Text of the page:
Back in the day, this Norwegian band was derogatorily referred to as a “life metal”-band by scenesters. Especially their sophomore effort Silence suffered a reputation of being an exceptionally weak, pretentious and – above all – boring release. Although recent years have given rise to sporadic reevaluations of the band’s work, Fester remains largely neglected to this day (and some would say deservedly so).
One possible explanation to Fester’s bad rep is the evident discrepancy between musical- and non-musical properties. A Norwegian metal band releasing an album in 1994, adorned with a wolf under a full moon and with song titles like “Voices from the Woods” and “Silent is the Raven” obviously signals black metal. On the other hand, the band name and logo are essentially that of a death metal band. Then you turn on the music and… let’s just say that it seems highly likely that more than a few Silence-CDs have met an untimely death after being purchased by an unknowing metalhead expecting just about anything but what is actually on the disc.
Firstly, the Silence isn’t particularly aggressive or powerful – at least not in a conventional sense. Secondly, the vocals are an acquired taste. The singer doesn’t screech, growl or scream; he employs a faint whisper consistently throughout the album. It’s not the voice of an evil entity or a dying person’s last grasp of air, it just sounds strangely subdued and at the same time a bit contrived. Thirdly – and perhaps most importantly – the musical form can hardly be categorized as either black- or death metal. Rather than adhering to the by-then staunchly declared rules of underground metal, Silence sounds like an oddball take on mid-1990s Metal Church performed by second generation Norwegian black metal-kids who also happens to like Rotting Christ’s Thy Mighty Contract. The closest match would probably be the Dutch band Creepmime, even if that comparison doesn’t really account for what’s going on here.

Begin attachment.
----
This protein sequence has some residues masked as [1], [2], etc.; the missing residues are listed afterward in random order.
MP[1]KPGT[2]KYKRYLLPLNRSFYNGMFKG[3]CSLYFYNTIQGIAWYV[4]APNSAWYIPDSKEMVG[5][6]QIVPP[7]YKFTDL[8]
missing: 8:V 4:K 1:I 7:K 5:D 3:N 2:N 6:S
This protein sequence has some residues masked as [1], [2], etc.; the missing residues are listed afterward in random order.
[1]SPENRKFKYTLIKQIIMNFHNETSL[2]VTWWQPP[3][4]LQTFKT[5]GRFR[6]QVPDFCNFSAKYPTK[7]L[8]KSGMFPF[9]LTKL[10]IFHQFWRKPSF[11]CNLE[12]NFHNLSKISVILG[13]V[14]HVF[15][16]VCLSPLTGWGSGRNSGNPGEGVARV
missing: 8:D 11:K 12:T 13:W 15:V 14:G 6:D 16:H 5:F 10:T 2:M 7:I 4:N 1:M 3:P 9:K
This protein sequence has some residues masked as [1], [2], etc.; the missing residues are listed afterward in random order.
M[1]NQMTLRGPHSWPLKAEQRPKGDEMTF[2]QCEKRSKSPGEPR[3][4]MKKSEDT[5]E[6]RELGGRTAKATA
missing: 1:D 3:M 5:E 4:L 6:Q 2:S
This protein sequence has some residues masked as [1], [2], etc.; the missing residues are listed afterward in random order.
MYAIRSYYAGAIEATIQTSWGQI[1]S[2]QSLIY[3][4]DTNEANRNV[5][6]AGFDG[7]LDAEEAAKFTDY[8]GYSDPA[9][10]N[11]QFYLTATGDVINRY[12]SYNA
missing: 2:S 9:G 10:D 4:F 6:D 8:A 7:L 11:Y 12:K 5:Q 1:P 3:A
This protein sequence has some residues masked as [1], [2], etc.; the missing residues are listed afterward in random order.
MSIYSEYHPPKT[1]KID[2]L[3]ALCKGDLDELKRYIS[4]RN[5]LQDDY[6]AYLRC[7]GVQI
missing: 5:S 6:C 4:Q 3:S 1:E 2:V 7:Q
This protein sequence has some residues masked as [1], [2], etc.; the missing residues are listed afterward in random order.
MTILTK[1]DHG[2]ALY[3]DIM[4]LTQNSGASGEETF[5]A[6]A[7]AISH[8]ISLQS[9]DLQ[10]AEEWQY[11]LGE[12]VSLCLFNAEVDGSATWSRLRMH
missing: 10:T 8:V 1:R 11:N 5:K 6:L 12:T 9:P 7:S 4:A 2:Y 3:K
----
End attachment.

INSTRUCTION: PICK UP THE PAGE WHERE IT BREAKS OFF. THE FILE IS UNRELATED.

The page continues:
In true progressive fashion, Fester proceed with elegance through cycles of evolving riffs; adding, subtracting and then rearranging them to push towards a recapitulation of main themes. Songs are constructed around a thick marrow of down-tuned precision riffs interlaced with fits of angular melody and/or slightly dissonant chordings. There’s very little tremolo-picking to be found. Instead the guitars rely primarily on palm-muting and employ this technique in a variety of fashions, shifting between chunky speed metal-riffing and elegant, long-form phrases similar to that of classic Hellenic black metal. To avoid rhythmic centricity, snippets of alternatively ethereal or eerie melody are either incorporated internally in the riffs, or supplied by a second guitar, bass guitar or keyboards. Solos – performed with heavy metal-styled flamboyance – are located at crucial moments within songs, thus performing a vital function rather than working as an excuse for distractive self-indulgence. The coalescing between the blunt, rhythm-based riffing, bleak melodies and lyrical leads lends the music a morbid yet uplifting quality. Arguably the finest song on the album, “Elisabeta – In My World of Thoughts” represents the best aspects of the band’s style, atmospherics and mode of composition.
With Silence, Fester were brave enough to create a truly defiant release in a time when the majority of second- or third generation were busy cashing in on the rising popularity of Norwegian black metal. Interestingly, whereas the debut album Winter of Sin consisted of heavy metal/hard rock disguised as black metal, Silence takes the opposite approach. While this approach makes Silence a more difficult listen, it’s also the music’s main source of strength.